You're missing the point, dude. I think with a 30 ACT and a 3.6 uw gpa, and EC's + athletics that compensate for being outside the top 10%, I should be able to get into my state's flagship university, but I am not top 10%. If you lived in Texas you would know that the general rule is that if you aren't top 10%, don't bother. It's a ridiculously bad system in my opinion because it lets in some of the most idiotic people that went to the worst high schools in the world and keeps out students that went to huge, highly competitive high schools both public and private.

    The affirmative action intent is admirable, but it misses the mark when it completely subverts the admissions process. The people of the Republic of Texas expect the flagship university to be available for its best students to get an education from, unfortunately, it is not completely available to all students, especially those that graduated from inferior high schools--the ones that are highly competitive.
  • osucowboysosucowboys Posts: 613Registered User Member
    DookAlumnus, you should probably leave this thread alone. The OP has the same problem. Read her post..she is asking about schools OOS that are a good deal for Texans that are in the top 11% of their graduating class. The 10% rule isn't just a problem for me. It is a broad problem that anyone outside the top 10% experiences, so belittling it as a problem is only going to make you look like an ass.

    Enjoy your popcorn though. :)
  • DukeAlumnus2003DukeAlumnus2003 Posts: 151Registered User Junior Member
    Remember this saying: "The Golden Rule in life is: He who has the gold makes the rules..."

    The system is not going to change. You may not like the rules, but you need to know how to play the game. If UT was your dream school and you knew that if you got in the top 10% of your class, you would get in, then that means you should have busted your rear end to do whatever it took to make it happen. If you got a 3.6 uw gpa, why not work harder for a 4.0?

    In time, you will grow up and learn that only you are in control of your own destiny. Only you are responsible for making your dreams happen. Blaming "the system" and affirmative action just makes you come across as spoiled, entitled, irresponsible, and lazy...

    btw, You have completely missed the boat on the intent of affirmative action, but I'm not going there...
  • coollegecoollege Posts: 964Registered User Member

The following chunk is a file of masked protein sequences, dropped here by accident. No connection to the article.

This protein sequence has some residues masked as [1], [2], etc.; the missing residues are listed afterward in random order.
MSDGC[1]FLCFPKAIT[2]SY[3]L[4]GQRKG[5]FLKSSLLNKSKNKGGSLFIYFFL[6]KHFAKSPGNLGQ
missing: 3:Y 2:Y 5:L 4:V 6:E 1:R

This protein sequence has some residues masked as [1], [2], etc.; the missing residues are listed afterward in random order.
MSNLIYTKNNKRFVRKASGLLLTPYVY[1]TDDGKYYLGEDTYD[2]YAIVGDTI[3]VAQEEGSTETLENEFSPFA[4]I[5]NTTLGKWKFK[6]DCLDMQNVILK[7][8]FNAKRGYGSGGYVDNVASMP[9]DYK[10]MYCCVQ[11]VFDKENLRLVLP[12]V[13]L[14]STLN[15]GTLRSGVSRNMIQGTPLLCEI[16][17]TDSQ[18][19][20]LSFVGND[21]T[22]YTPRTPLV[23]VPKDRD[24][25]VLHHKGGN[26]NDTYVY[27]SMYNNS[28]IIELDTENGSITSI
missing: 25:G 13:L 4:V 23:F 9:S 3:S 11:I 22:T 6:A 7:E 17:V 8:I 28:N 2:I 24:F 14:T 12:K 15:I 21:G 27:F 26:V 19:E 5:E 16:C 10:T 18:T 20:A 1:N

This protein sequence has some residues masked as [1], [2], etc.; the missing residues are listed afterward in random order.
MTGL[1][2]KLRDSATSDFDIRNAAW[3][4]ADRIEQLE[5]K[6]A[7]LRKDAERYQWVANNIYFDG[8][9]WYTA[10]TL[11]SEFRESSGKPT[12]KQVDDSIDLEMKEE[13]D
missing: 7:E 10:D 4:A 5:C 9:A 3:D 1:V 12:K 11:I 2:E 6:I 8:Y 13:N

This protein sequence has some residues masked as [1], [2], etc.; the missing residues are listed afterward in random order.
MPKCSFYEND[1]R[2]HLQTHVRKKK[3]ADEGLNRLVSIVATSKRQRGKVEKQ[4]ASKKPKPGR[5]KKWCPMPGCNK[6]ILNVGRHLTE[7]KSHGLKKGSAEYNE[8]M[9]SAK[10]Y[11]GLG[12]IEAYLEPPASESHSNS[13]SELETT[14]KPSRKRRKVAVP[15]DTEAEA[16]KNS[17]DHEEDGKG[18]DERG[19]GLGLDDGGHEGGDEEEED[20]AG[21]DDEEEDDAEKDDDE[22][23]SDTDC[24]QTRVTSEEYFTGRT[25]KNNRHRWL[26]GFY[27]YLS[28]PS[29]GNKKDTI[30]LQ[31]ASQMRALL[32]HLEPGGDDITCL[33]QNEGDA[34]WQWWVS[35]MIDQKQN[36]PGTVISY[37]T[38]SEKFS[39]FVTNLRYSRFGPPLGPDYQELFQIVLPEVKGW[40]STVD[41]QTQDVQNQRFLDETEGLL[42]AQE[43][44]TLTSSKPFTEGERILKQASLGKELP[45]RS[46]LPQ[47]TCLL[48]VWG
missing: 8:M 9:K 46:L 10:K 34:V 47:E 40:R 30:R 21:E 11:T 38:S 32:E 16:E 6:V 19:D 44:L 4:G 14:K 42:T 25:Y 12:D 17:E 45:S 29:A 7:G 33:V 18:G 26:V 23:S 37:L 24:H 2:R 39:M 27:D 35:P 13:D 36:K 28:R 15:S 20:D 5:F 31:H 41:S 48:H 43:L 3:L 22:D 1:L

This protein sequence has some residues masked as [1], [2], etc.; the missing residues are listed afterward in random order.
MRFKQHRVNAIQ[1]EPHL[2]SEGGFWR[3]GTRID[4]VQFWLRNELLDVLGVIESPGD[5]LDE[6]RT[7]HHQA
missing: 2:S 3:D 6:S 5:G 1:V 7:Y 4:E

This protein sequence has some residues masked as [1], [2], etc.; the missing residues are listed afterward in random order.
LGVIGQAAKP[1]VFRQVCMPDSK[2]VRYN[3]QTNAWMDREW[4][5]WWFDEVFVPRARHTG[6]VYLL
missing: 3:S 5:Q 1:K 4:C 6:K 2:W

Actually it may change, because of football.

    I heard the old coots in the Texas legislature are thinking of changing the top 10% rule because legally, if you are in the top 10%, you have to let them all come in. And the UT prez says they may eventually have to cut athletics, because, well face it, most football players aren't in the top 10% in their class.

    UT president warns of consequences to automatic-admission law
  • osucowboysosucowboys Posts: 613Registered User Member
    Yeah, UT's president is always in the news complaining about the rule. I'm sure the old coots down in Austin will just make it worse though.
    btw, You have completely missed the boat on the intent of affirmative action, but I'm not going there...

    Dook, if I disagree with affirmative action, does that mean I don't understand it? I think I know what the intent is, because a long time ago there was an age (aka the 1960s) that women or blacks could not get into UT in most circumstances. It was almost like they were outside the top 10%, lol. And btw..UT is not my dream college, Michigan was. I actually grew up in a OU/UT hate-rivalry household so I'd like to avoid both of those places if at all possible..but that said, UT would have been a more convenient safety than Oklahoma State.
    If UT was your dream school and you knew that if you got in the top 10% of your class, you would get in, then that means you should have busted your rear end to do whatever it took to make it happen. If you got a 3.6 uw gpa, why not work harder for a 4.0?

    That's kind of insulting..and you're completely missing the point. Take Dook for example, as a school I could probably get into. Then take UT, a school that I'm not passionate about but wouldn't mind going to, as a school that should be a sure bet for me, but isn't. Do you even realize what this thread is about?

    I mean, not to be as offensive as you are coming off (calling me lazy, spoiled, entitled, etc), but it just bothers me that you don't know what you're talking about, don't live in Texas, and you're going to bless us with your two cents on an affirmative action policy. You refuse to accept that I'm not complaining about my own shortfalls (darn I shouldn't have played sports and been on student council and gotten an occasional B) but rather I'm just explaining the situation for the majority of Texas' most meritorious graduates.

    When you insult me by calling me entitled and spoiled for having a negative outlook on the Texas Ten Percent rule, you're insulting a lot of people, including a lot of people who have posted in this thread who also have negative outlooks. The OP (who you are also insulting) describes herself as being in the top 15%, which is why I felt compelled to explain why so many of us Texas grads are looking for good OOS options, especially safeties. It's a struck of luck that states like Oklahoma are too happy to take in the Texas grads as their own in-state students.
This discussion has been closed.